When was the last time that you said something to someone that made you absolutely cringe as the words came out of your mouth whether in the heat of the moment, passion, anger, or in general conversation? When was the last time someone said something to you that made you recoil and urged you to walk—perhaps even run away? There are many times that even the best and brightest who are deeply admired and respected have similar experiences of slipping up or being made to feel uncomfortable. This is because it’s part of being human—we are not immune to error and we are bound to get hurt and hurt others. It’s how we have learned to cope and handle ourselves with reserve and grace that allows for a more gentle experience when external factors can be harsh.
Too many times we are put in a position of being people pleasers, caring too much about what others think of us, bending over backwards for those who won’t even budge one step forward, and feeling pressured to do something that goes against your better judgment. This all stems from the fear of being disliked, disrespected, or rejected if we don’t perform, give, or act based upon someone else’s or society’s standards that are not our own. Perhaps we may even want to avoid awkward conversations, confrontations, and full blown arguments so in turn, we end up sacrificing ourselves to appease others.
Of course there are justifiable moments of putting extra hours in at work when warranted upon a boss’ request or finishing a deadline that may cut into the weekend plans. We also can make choices and tell the difference when we openly give to our loved ones and others from our hearts with ease rather than being forced to do so. But in order to self-preserve, find equilibrium, and commit to people and things that we can truly give wholeheartedly, we can allow ourselves to become more selective with our time, abilities, and talents. Although at first it may be difficult to set personal boundaries and limits as it could leave us feeling guilty or somehow as if we’re failing someone or a specific task, it’s actually the opposite. By setting these limits creates a safe space that you inhabit while functioning within the external world. It gives strength, character, and decisiveness to our beings and helps us clarify our self worth internally and in the presence of others.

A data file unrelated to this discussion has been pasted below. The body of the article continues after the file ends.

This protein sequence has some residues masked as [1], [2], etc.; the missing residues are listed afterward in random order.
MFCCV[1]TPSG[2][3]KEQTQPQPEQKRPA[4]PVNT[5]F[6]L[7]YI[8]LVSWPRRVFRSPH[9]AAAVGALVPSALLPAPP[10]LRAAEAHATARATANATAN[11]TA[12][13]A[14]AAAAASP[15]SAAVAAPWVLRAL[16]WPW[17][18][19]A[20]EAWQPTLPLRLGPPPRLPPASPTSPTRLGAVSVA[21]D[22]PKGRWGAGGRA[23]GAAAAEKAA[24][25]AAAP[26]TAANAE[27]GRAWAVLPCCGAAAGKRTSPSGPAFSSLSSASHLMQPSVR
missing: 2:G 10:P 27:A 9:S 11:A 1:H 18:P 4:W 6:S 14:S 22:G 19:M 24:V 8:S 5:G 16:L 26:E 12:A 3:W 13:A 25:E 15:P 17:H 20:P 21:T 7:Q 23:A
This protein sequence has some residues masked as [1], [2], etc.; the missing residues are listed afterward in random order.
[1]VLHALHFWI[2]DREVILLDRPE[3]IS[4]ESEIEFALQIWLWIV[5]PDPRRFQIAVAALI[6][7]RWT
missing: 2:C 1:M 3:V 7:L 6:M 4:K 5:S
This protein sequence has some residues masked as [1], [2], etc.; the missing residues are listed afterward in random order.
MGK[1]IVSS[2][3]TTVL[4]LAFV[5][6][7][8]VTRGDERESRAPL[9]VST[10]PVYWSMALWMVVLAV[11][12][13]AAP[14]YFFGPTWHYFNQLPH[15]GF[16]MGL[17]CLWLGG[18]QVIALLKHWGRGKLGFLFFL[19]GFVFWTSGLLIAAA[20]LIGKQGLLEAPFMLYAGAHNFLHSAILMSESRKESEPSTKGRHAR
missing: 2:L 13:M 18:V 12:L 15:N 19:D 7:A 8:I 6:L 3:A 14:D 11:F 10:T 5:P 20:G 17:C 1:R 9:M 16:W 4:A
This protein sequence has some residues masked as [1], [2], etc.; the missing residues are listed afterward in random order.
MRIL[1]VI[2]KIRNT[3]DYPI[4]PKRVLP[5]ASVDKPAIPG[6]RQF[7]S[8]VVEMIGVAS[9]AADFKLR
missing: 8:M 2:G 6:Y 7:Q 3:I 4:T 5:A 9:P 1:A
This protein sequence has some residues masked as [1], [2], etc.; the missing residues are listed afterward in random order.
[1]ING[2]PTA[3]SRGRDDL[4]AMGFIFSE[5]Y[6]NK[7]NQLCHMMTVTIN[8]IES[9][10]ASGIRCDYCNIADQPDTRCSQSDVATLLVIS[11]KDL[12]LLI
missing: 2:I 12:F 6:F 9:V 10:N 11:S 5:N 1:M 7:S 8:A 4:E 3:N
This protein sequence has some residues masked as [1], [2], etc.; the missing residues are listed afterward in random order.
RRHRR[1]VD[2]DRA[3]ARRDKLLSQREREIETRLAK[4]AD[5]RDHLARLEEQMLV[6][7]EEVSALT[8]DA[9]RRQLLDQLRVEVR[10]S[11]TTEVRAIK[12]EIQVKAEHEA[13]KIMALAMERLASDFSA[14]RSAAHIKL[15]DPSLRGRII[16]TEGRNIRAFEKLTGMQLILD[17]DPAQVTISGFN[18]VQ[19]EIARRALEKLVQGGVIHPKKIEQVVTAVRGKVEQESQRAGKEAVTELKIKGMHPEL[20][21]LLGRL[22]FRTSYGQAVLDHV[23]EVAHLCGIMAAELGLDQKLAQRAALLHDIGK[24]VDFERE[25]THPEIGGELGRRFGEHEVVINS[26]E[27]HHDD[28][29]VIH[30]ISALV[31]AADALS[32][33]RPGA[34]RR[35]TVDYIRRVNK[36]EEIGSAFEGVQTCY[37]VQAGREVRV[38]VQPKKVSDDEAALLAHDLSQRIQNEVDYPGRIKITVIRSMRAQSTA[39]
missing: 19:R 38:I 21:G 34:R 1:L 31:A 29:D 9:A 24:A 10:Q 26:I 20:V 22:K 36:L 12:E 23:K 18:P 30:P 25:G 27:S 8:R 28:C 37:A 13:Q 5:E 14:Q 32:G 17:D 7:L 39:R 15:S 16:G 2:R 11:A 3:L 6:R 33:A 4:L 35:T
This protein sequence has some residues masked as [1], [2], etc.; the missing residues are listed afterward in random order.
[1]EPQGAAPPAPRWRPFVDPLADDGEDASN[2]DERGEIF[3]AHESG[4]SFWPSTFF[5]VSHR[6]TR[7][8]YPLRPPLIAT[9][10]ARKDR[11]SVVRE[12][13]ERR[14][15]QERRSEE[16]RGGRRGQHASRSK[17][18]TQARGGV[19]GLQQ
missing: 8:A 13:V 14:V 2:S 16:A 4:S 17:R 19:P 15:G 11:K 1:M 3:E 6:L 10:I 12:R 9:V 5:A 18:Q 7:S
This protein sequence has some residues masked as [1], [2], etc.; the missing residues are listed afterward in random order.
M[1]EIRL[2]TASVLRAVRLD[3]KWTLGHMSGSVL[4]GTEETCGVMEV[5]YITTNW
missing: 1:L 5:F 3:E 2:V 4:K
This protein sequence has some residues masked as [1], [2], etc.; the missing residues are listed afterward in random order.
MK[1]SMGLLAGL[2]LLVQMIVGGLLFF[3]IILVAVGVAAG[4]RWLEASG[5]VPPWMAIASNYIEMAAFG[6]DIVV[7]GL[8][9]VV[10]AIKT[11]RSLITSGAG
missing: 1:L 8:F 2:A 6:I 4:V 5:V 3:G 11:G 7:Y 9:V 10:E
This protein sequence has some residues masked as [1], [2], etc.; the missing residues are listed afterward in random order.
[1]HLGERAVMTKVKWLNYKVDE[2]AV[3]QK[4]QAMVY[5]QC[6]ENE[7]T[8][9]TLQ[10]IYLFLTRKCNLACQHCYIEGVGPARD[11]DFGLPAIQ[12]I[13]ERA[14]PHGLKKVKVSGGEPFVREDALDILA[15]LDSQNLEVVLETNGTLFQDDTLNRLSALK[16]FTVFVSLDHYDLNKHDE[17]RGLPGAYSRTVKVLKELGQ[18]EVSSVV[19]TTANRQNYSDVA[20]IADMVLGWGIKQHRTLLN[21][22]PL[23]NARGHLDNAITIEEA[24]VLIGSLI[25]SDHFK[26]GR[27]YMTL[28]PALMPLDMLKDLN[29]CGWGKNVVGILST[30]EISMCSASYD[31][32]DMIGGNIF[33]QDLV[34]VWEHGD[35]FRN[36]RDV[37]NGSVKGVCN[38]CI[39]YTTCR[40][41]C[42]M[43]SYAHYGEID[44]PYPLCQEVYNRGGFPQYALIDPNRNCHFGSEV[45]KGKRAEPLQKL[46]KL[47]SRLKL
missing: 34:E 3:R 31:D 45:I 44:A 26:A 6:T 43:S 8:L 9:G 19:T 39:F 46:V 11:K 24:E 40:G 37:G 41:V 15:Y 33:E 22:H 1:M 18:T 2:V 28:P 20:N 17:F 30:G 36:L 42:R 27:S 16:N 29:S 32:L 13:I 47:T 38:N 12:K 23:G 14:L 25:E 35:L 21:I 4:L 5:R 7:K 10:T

When we decide to open these boundaries within in reason, we can function at our best in the company of those who we believe want well for us and who deserve our time and energy as they do ours. It’s solely our job to decide if the relationships and circumstances of our lives are adding to our experience in a positive way or draining us by causing more harm than good. Once we make such evaluations, it further affords us with sincere expressions of integrity.
Although coming from a place of “yes” is admirable, shows responsibility, and signifies an openness to try new things, engage with others, and continue to expand and grow, it also can be said with reserve and chosen wisely. My mother every so often reminds me that if there is something I can’t do or don’t want to do because it’s infringing on my well being, it’s better to be honest and upfront with myself and others—by saying “no”. Delivery is everything. Authentically declining what is being asked with tact and sensitivity goes a long way. But other times, a forceful “no” is needed to take ownership and a stand against something or someone who is insistent and not respecting the decision at hand.
By saying “no” in the long run can save us from a lot of heartache and regret whether quickly dating/committing to someone that deep down inside doesn’t feel right or accepting a job that is truly not field related. Faking it can only go so far. By moving into a home that is beyond repair yet the seller/landlord convinces otherwise or pacifying a child’s tantrum by giving into what it wants, doesn’t put us in the role of being a mindful adult in charge, but shows passiveness and self-disregard. Saying “no” to external sources that aren’t benefiting us really allows us to say “yes” to ourselves and preserves our dignity in all areas of our lives.